YAR: Worf, did you get it?

WORF: No, it got away.


Scene 5
The Bridge. Only Picard is there.

PICARD: Captain's log, stardate 35.77. This alien has killed my entire crew. I have tried to reason with it, but to no avail. I have no other choice but to do a saucer separation and make my way to the nearest starbase and inform Starfleet. I have located the alien on deck 12, and will have the warp engines self destruct, killing this most horrible beast, this creature formed from some malevolent force, oh thou art such a cruel... uh, ahem... Captain out.

Picard separates the saucer section and blows up the other half of the Enterprise. While snoozing in his chair, he becomes aware of a presence on the Bridge with him. He becomes alert and readies his phaser.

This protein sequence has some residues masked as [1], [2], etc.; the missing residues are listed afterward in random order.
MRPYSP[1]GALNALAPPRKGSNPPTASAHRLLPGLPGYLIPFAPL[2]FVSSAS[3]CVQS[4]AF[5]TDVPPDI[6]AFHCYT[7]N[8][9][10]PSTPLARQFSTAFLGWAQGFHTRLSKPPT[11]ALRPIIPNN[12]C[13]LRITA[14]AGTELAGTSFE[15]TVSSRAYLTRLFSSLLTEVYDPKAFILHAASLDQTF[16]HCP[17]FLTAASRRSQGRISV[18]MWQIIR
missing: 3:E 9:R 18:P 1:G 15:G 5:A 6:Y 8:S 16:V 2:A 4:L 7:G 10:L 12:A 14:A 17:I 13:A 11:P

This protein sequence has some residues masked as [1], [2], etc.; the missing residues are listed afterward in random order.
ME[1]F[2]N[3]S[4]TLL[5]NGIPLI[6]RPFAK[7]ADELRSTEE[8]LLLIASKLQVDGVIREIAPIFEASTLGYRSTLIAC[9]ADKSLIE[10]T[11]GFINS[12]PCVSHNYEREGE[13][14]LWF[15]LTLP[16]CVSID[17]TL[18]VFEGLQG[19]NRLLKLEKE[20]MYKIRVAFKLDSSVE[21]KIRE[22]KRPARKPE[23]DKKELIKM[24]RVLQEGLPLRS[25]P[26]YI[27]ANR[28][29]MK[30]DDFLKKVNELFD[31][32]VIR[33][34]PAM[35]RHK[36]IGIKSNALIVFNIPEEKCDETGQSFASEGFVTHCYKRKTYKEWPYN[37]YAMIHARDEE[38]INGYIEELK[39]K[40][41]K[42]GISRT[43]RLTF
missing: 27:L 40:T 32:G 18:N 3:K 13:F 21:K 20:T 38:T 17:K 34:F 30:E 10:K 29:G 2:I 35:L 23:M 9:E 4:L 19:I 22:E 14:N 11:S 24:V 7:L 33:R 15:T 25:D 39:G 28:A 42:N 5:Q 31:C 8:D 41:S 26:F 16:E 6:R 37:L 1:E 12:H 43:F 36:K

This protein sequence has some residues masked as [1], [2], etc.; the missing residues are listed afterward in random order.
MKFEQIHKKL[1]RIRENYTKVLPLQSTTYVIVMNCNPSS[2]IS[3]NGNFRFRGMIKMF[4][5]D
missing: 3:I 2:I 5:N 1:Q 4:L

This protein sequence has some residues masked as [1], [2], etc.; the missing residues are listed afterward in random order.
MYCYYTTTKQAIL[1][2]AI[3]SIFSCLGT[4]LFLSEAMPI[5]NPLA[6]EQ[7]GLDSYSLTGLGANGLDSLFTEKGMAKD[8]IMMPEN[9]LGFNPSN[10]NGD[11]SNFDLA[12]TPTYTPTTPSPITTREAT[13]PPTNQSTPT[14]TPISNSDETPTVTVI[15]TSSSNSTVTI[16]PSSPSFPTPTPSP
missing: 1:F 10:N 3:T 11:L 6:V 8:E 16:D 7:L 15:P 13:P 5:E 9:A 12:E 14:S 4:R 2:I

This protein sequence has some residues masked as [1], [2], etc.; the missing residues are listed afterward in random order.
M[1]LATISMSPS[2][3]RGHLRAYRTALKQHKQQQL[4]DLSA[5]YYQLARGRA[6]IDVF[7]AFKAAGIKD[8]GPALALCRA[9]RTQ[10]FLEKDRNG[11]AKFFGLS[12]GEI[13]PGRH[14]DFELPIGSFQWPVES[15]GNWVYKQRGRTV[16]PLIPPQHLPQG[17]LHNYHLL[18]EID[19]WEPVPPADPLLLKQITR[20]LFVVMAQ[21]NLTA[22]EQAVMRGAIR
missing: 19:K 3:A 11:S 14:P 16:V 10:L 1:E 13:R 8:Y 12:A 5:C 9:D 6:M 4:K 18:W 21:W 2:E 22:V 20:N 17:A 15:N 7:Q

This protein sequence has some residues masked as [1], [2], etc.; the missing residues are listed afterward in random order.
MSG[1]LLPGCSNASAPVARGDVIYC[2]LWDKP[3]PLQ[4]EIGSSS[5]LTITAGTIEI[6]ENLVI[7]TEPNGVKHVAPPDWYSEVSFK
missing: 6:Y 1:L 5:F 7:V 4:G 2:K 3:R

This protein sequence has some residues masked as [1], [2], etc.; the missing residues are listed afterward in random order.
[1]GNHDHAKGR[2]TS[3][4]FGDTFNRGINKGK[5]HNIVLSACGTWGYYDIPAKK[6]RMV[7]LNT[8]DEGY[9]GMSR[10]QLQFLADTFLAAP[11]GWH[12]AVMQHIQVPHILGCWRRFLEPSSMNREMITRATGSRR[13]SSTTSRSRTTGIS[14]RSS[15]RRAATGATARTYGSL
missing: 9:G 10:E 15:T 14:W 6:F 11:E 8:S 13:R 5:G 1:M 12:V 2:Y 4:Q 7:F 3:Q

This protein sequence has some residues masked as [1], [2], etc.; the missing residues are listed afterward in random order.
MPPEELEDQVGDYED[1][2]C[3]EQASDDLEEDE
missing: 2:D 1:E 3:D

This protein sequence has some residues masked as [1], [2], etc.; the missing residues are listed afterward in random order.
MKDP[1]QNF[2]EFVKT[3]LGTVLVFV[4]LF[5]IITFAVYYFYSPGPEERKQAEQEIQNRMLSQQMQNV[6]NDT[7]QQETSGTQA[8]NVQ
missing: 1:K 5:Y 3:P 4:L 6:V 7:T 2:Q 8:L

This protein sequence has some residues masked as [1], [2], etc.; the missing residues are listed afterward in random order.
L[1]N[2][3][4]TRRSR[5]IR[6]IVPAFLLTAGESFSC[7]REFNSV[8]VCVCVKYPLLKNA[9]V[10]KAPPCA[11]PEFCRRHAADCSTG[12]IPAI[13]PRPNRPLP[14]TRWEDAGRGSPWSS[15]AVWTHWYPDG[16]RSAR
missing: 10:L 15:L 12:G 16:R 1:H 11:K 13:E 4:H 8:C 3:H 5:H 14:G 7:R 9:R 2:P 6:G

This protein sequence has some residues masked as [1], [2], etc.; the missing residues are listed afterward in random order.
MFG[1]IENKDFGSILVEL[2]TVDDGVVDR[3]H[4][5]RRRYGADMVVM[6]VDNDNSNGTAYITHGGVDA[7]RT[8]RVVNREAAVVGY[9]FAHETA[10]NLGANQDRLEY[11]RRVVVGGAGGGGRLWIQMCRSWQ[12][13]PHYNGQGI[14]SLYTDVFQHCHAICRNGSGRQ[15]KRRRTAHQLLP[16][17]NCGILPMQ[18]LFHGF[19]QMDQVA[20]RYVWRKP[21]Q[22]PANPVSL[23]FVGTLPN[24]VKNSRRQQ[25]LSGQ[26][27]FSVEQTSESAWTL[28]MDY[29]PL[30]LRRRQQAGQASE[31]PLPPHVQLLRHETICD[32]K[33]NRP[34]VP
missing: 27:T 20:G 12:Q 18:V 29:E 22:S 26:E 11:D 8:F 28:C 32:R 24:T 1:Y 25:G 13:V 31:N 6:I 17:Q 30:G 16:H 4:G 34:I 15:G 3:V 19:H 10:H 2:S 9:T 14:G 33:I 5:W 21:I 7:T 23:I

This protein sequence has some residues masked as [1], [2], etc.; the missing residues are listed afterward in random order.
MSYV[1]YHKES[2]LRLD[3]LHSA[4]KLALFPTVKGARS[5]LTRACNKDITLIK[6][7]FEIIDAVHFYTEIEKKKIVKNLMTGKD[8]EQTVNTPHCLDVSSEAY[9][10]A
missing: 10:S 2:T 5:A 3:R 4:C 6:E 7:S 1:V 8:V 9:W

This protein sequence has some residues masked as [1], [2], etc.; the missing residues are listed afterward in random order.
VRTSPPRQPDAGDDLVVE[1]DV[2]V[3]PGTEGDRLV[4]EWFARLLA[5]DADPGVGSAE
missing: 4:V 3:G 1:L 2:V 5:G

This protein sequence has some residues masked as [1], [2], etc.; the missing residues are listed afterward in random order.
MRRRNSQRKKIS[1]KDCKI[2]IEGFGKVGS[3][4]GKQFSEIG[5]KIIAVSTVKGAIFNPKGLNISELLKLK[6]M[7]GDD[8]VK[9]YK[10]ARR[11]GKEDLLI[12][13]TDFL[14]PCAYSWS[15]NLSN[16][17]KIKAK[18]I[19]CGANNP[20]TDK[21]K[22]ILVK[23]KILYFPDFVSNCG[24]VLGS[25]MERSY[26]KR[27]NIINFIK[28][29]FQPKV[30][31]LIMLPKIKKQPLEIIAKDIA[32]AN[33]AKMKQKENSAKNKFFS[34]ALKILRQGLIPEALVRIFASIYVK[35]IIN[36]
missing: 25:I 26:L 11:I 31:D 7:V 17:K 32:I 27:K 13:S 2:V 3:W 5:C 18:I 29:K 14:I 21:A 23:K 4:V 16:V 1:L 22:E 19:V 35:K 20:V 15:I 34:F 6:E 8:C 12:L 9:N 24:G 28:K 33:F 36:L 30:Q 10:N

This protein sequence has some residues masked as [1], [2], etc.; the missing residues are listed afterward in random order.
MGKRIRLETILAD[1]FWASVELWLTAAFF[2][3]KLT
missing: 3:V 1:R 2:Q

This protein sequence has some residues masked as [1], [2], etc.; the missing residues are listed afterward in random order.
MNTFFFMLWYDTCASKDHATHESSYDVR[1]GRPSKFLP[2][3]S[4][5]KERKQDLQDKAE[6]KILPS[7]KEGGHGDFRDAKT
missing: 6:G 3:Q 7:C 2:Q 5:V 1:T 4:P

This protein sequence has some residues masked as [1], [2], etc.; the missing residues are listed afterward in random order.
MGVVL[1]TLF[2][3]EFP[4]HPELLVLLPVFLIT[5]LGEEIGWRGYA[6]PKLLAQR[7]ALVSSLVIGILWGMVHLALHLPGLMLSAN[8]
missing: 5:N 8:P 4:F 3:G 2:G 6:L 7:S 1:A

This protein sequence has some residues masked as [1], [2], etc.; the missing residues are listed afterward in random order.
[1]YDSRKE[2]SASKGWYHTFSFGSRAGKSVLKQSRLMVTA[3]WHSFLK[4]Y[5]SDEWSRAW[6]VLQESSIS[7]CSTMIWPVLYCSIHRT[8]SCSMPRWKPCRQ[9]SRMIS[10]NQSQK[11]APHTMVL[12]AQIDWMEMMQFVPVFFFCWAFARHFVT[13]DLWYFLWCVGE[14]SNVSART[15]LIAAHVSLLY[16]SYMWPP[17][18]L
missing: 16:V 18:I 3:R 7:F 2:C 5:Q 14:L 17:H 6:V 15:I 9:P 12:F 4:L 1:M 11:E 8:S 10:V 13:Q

PICARD: You!! You!! You've killed my crew, but I'll defeat you!!!

ALIEN: (drooling and picking its teeth)

A flash of light behind Picard causes him to turn.

Q: Go ahead, kill it. It's an unknown, it's dangerous. What's the matter, Picard, hair growing on the inside of that chrome dome caused your brain to malfunction?

PICARD: Q!!! So you're behind this. Where's my crew? What have you done you murderous scoundrel?!!!!!

Q: Oh come now, mon Capitan. I'm just observing. I didn't bring the alien aboard. You did. Shoot it. It's dangerous.

PICARD: No, No!!! I won't do what you want. We're civilized. We aren't barbarians anymore.

Picard lowers his phaser and the alien attacks, biting off a chunk of Picard's head.

Q: Jean-Luc, I wasn't joking this time. I really meant it, it's dangerous. I can't believe you fell for the oldest trick in the book. Oh my. You foolish humans will never amount to anything. Even Microbrain was smarter than you!

PICARD: (dying) Whaaat.. what did you mean you weren't joking...

Q: (looking like Wesley) Shut up, Picard.